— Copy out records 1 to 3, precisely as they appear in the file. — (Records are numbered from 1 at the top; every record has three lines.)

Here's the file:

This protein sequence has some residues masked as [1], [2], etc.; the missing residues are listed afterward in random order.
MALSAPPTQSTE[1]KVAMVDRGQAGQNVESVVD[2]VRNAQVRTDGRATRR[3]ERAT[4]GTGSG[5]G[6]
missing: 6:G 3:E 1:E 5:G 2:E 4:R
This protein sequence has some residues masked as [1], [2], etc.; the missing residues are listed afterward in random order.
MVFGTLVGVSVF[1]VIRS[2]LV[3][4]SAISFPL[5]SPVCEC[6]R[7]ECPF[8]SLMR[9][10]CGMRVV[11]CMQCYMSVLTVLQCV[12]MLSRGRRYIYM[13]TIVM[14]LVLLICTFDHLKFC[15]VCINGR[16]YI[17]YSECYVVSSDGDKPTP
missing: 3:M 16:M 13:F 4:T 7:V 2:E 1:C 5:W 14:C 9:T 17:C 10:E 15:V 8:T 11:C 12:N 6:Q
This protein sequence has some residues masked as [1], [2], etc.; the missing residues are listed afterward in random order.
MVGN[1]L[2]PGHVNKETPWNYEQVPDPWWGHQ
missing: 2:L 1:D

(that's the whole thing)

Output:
This protein sequence has some residues masked as [1], [2], etc.; the missing residues are listed afterward in random order.
MALSAPPTQSTE[1]KVAMVDRGQAGQNVESVVD[2]VRNAQVRTDGRATRR[3]ERAT[4]GTGSG[5]G[6]
missing: 6:G 3:E 1:E 5:G 2:E 4:R
This protein sequence has some residues masked as [1], [2], etc.; the missing residues are listed afterward in random order.
MVFGTLVGVSVF[1]VIRS[2]LV[3][4]SAISFPL[5]SPVCEC[6]R[7]ECPF[8]SLMR[9][10]CGMRVV[11]CMQCYMSVLTVLQCV[12]MLSRGRRYIYM[13]TIVM[14]LVLLICTFDHLKFC[15]VCINGR[16]YI[17]YSECYVVSSDGDKPTP
missing: 3:M 16:M 13:F 4:T 7:V 2:E 1:C 5:W 14:C 9:T 17:C 10:E 15:V 8:T 11:C 12:N 6:Q
This protein sequence has some residues masked as [1], [2], etc.; the missing residues are listed afterward in random order.
MVGN[1]L[2]PGHVNKETPWNYEQVPDPWWGHQ
missing: 2:L 1:D